Henry Cook’s new Tailoring establishment in Elizabeth Street Hobart, near “Lord’s Buildings”, was opened 1868 and contained a Ferguson & Urie stained glass window in the show room.
The Mercury Hobart, Tasmania, Thursday 16th July 1868, page 3.
“… Mr Cook’s new tailoring establishment in Elizabeth-street, near Lord’s Buildings, has also been opened; two large houses and shops are converted into one place of business, and a pile of buildings at the rear has been razed, and a mansion erected on the site. Mr. Wiggins was the contractor for the new building, and Messrs. Jackson, Nicol, Martin, and Roberts were employed for the joinering work, cabinet making, and embellishment of the new business premises. A stained glass window in the show room is from the warehouse of Messrs. Ferguson, Urie, and Co, Melbourne. The premises are lighted with forty gas burners”
Henry Cook was elected as Mayor of Hobart in 1860-61. In 1868 he was appointed as Tailor to H.R.H. the Duke of Edinburgh. On the 13th August 1869 he was in the position of acting Mayor of Hobart and was on that day elected as Mayor until the end of the year. He was as also a Justice of the Peace, Churchwarden of St David’s, and the first president of The Benevolent Society of Hobart. There is also a monument dedicated to him at the Fern Tree Pipeline development.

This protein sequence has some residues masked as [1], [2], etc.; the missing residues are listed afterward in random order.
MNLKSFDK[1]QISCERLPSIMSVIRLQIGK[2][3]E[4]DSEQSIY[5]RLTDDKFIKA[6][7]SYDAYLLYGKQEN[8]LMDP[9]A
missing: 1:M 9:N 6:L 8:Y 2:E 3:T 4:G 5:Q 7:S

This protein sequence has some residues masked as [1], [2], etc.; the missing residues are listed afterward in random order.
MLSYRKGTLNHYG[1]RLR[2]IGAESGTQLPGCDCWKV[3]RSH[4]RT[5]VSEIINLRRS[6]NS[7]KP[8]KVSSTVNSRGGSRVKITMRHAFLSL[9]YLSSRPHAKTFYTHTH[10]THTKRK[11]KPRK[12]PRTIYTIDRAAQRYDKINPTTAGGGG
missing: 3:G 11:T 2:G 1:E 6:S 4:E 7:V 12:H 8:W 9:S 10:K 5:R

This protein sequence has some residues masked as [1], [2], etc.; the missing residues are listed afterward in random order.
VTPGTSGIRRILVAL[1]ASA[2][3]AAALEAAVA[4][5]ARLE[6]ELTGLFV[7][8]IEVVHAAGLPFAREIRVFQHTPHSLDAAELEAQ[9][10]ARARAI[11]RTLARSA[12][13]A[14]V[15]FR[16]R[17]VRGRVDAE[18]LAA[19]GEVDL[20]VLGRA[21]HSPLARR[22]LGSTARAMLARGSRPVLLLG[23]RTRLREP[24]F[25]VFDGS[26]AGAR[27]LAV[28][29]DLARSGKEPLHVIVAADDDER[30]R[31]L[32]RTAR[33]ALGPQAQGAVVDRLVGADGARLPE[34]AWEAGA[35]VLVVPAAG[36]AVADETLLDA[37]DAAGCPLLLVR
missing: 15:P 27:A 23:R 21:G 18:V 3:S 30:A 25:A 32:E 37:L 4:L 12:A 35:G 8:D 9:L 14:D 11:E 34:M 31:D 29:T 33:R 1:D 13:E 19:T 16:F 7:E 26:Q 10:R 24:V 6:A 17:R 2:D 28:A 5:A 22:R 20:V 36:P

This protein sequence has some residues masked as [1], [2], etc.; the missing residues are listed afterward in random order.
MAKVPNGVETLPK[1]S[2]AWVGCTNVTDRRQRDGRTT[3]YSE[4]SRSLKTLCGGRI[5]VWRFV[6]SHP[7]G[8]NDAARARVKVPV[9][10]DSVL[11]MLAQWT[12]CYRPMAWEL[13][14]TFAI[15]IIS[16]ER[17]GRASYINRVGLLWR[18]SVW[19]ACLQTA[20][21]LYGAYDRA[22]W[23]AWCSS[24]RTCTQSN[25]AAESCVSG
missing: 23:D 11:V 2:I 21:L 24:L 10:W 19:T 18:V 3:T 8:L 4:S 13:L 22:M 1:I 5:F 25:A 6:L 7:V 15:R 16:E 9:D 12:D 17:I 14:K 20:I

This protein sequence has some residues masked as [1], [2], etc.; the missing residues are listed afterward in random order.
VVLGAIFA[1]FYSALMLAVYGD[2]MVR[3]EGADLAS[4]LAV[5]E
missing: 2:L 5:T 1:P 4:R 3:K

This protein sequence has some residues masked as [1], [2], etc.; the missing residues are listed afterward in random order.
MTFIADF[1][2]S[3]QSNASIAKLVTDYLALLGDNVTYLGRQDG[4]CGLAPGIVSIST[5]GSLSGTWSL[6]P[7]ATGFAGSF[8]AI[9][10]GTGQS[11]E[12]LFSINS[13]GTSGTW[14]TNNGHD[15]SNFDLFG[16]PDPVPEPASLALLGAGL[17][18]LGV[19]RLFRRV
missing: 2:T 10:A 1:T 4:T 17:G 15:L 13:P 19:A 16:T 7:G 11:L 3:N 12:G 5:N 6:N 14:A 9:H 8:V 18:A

Henry Cooks Tailoring shop was advertised as at 45 Elizabeth Street Hobart in the late 1850’s. The Hobart Post office is now on the site formerly known as “Lord’s Buildings”.
Nothing further is known about what was depicted in the stained glass window or whether it still exists anywhere.
“DEATH OF MR. HY. COOK, J.P”
“…A few years after his arrival in Hobart, he commenced business as a tailor and woollen merchant, which line he has since followed with marked success. His first premises were at the corner of Collins and Elizabeth streets, the spot now occupied by the A.M.P. Society’s offices. Afterwards he removed higher up Elizabeth-street, between Liverpool and Bathurst streets, returning some 20 years ago to the premises in Elizabeth-street, now occupied by his firm.”
Henry Cook died on the 25th May 1890. His son, Henry Jnr, carried on the business “…in a shop which at one time stood on the present site of the Commonwealth Bank, and in 1912 the business was removed to 136 Collins-street, where it is presently conducted.” Henry Cook Jnr died aged 70 on the 17th July 1925.